Severn Bore

Gloucestershire daily witnesses a tidal wave, known as the Severn Bore. Because of the converging shape of the Severn Estuary, and its rising river bed, a tidal wave sweeps up the estuary twice a day. The estuary experiences the second highest tide anywhere in the world. The tides are affected by the lunar cycle and on certain days in each month the phenomenon will be more impressive than others. In the most favourable conditions, such as high tide and a following wind, the bore might form a wall of water up to 2 metres in height.

The bores are rated on a five-star system, the most spectacular being five stars. The arrival of the bore can vary by thirty minutes either way of the given time. Viewing normally takes place at one of three places; Minsterworth, Stonebench or Over. The bore, as such, does not continue beyond Gloucester because of weirs on the two channels of the river.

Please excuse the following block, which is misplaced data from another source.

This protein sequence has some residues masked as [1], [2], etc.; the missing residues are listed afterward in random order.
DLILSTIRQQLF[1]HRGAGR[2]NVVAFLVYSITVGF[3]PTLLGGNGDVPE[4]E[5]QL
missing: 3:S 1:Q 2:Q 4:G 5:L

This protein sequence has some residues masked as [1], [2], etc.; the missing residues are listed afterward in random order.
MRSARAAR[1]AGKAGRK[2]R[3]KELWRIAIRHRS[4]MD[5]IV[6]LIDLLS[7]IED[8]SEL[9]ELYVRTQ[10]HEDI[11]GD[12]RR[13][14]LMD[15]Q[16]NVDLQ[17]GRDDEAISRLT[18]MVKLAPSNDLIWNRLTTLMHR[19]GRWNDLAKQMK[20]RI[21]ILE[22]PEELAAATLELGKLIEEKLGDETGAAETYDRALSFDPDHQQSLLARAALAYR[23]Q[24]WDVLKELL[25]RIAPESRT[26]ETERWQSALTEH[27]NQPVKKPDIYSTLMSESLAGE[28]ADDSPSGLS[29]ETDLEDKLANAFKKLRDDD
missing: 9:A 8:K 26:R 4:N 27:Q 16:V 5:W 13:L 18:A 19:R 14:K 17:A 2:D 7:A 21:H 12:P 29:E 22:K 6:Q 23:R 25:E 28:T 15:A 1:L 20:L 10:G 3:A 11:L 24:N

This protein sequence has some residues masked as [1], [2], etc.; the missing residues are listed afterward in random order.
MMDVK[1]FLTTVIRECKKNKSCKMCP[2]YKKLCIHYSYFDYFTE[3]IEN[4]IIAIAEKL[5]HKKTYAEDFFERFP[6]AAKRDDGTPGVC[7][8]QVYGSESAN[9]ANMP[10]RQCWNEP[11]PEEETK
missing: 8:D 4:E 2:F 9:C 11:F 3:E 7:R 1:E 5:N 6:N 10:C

As the bore passes, you will see not only the wall of water but a large number of surfers and canoeists who come to ride the bore. Most noted of these is the man who holds the world record for long-distance surfing.

After the bore has passed by, there is still a rise in water level for an hour or more. Be careful not to get caught out by the rising waters of the River Severn. Spectators and their transport have been cut off by the tide in the past and have needed rescue. Stonebench is particularly notorious for this where the road runs close alongside the river.